On February 20, 1959, the Canadian government shut down the CF-105 Avro Arrow jet interceptor program, putting thousands of workers and the cream of Canada's aerospace engineering talent out of work.
South of the border, a brand new organization called the National Aeronautics and Space Administration was charged with putting U.S. astronauts into space, and it desperately needed engineers. Within 10 weeks of the demise of the Arrow, 25 Avro engineers were working for NASA, and another seven would join them later. Other Avro engineers found work with the aerospace contractors that worked with NASA.
A little more than 10 years later, U.S. astronauts stood on the surface of the Moon in what is one of the greatest stories of technology and exploration in human history.
Arrows to the Moon tells for the first time the story of the Canadian and British engineers from Avro Canada who played key roles in putting Americans on the Moon and in building today's U.S. space program.
These stories include:
- Jim Chamberlin, the former designer of the Arrow who went on to design the Gemini spacecraft and help NASA decide how to go to the Moon.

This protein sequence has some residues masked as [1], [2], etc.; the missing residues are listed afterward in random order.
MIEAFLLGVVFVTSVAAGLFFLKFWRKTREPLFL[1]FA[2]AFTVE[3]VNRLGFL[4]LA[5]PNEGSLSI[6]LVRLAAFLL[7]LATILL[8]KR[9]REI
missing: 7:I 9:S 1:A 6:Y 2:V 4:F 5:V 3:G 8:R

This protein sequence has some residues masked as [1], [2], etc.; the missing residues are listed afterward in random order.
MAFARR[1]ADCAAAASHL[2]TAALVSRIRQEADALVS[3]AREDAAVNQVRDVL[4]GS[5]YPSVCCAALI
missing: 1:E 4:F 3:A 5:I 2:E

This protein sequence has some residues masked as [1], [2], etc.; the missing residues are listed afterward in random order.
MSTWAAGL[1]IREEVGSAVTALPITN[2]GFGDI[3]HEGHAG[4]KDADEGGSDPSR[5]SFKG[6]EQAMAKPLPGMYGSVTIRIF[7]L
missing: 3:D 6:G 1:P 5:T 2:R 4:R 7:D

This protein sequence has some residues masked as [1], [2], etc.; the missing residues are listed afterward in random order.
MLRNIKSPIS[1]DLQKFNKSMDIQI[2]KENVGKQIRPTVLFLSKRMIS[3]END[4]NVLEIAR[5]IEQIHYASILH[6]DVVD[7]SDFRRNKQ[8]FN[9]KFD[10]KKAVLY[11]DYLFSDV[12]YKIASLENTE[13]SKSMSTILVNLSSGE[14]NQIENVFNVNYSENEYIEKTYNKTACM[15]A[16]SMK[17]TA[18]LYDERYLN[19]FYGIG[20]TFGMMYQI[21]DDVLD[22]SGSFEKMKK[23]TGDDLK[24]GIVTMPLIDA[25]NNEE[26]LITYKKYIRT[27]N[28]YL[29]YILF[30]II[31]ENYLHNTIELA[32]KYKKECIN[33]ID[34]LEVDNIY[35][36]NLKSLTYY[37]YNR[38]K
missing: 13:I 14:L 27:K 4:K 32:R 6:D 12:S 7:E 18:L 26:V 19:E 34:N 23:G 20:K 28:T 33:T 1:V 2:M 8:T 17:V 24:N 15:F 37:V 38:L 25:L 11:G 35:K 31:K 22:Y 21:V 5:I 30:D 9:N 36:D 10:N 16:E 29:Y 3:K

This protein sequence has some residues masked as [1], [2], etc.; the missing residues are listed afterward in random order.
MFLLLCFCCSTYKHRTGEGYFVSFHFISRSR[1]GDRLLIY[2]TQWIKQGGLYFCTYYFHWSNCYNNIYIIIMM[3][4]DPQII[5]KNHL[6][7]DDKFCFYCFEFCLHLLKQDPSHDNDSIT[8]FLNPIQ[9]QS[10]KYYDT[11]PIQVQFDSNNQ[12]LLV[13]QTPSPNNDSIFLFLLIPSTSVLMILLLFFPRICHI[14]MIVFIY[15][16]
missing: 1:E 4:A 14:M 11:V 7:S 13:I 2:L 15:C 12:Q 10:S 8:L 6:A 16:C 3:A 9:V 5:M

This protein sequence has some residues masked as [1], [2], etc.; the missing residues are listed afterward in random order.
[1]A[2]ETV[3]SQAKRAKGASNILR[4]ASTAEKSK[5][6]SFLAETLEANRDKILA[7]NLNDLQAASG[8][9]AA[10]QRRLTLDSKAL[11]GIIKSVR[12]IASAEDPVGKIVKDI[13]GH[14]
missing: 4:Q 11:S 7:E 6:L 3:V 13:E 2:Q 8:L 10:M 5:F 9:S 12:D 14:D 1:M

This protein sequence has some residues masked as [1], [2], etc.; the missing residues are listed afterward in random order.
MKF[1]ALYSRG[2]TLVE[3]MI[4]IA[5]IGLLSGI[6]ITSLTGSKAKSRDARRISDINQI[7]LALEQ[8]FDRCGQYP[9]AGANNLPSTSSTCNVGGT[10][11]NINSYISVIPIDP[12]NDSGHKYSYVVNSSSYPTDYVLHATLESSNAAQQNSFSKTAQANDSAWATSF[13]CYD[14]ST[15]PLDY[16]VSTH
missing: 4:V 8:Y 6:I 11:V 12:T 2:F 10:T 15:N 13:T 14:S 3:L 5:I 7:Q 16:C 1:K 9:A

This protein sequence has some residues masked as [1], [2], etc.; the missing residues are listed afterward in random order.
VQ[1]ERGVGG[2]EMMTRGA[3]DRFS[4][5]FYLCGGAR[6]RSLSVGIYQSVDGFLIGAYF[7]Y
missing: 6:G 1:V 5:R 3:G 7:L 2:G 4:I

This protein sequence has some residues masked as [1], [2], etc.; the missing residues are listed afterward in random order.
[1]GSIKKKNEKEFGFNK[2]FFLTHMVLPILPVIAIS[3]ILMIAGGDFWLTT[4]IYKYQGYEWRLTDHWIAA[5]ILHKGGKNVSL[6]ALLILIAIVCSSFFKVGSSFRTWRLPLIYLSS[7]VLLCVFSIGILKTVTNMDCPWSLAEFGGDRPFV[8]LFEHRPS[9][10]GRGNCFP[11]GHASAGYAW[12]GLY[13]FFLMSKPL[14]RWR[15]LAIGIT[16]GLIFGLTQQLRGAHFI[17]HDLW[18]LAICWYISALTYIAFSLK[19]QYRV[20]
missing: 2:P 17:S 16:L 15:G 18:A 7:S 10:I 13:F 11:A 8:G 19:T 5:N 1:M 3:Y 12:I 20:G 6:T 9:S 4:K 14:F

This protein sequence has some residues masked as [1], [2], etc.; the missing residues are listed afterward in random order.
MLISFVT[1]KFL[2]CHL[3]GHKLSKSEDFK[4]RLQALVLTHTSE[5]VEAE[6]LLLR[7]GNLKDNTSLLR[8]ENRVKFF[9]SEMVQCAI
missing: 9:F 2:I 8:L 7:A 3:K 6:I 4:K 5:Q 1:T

- Owen Maynard, the engineer from Sarnia, Ont., who quickly rose through the ranks to give life to the Apollo Lunar Module and later oversee the engineering effort on Apollo.
- John Hodge, the British-born flight director who was faced with the first crisis in space when a Gemini spacecraft spun out of control.
- Rod Rose, the British engineer who helped plan the Apollo missions and picked out the first prayer to be broadcast from space.
- The people from Avro who put together the Mission Control system that controls human spacecraft.
- The Canadian doctors who followed the Avro team and greeted astronauts as they returned from space.
- The NASA cricket team, formed from among the ranks of the British engineers from Avro Canada.